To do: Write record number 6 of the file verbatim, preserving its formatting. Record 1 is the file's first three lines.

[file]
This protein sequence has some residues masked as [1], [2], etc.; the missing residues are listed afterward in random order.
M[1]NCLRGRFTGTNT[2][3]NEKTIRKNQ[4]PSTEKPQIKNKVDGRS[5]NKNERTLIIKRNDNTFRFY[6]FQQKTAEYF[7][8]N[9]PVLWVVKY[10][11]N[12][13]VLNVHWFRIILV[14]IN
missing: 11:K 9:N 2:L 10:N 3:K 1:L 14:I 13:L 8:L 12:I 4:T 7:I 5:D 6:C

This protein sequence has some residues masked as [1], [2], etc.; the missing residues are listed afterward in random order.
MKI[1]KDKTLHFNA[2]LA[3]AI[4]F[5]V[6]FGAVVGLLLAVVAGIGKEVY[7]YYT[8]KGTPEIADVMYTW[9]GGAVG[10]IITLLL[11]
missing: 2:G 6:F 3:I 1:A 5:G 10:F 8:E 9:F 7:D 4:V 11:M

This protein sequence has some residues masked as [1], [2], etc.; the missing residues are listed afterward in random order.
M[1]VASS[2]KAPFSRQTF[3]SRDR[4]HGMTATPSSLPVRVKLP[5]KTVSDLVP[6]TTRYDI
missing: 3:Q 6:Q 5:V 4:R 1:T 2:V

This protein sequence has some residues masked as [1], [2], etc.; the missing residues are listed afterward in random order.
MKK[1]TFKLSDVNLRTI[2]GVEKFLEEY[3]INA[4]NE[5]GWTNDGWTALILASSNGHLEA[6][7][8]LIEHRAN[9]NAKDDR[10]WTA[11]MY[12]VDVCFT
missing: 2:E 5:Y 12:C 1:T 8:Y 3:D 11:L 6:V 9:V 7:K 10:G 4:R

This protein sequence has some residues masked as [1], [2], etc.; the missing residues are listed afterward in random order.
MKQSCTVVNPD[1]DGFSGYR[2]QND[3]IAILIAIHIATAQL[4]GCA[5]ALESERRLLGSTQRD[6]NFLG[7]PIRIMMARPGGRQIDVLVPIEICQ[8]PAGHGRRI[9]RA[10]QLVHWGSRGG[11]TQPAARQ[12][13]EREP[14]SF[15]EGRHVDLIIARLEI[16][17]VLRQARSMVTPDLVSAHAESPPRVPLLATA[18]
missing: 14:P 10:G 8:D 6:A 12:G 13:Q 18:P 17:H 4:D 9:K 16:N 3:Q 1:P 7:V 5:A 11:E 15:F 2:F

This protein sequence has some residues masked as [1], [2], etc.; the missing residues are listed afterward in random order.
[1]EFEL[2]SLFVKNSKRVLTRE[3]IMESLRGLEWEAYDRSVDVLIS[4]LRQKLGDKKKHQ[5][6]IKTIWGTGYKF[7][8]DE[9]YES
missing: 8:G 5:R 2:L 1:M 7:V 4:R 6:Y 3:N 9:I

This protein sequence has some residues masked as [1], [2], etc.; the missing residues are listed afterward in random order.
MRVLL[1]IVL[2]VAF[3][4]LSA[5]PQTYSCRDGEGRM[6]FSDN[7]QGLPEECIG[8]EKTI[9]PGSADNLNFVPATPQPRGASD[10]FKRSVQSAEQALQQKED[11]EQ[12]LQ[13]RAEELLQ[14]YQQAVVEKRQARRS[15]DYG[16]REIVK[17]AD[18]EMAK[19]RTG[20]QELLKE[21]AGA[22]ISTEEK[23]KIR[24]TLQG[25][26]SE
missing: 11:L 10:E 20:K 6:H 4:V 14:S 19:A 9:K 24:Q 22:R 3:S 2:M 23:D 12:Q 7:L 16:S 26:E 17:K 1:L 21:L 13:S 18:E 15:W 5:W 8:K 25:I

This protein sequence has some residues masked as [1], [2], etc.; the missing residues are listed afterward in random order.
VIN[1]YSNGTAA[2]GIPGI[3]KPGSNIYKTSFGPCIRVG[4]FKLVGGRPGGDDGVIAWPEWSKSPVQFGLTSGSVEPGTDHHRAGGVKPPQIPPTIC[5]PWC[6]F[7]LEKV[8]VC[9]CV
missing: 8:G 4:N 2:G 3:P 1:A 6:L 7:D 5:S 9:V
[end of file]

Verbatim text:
This protein sequence has some residues masked as [1], [2], etc.; the missing residues are listed afterward in random order.
[1]EFEL[2]SLFVKNSKRVLTRE[3]IMESLRGLEWEAYDRSVDVLIS[4]LRQKLGDKKKHQ[5][6]IKTIWGTGYKF[7][8]DE[9]YES
missing: 8:G 5:R 2:L 1:M 7:V 4:R 6:Y 3:N 9:I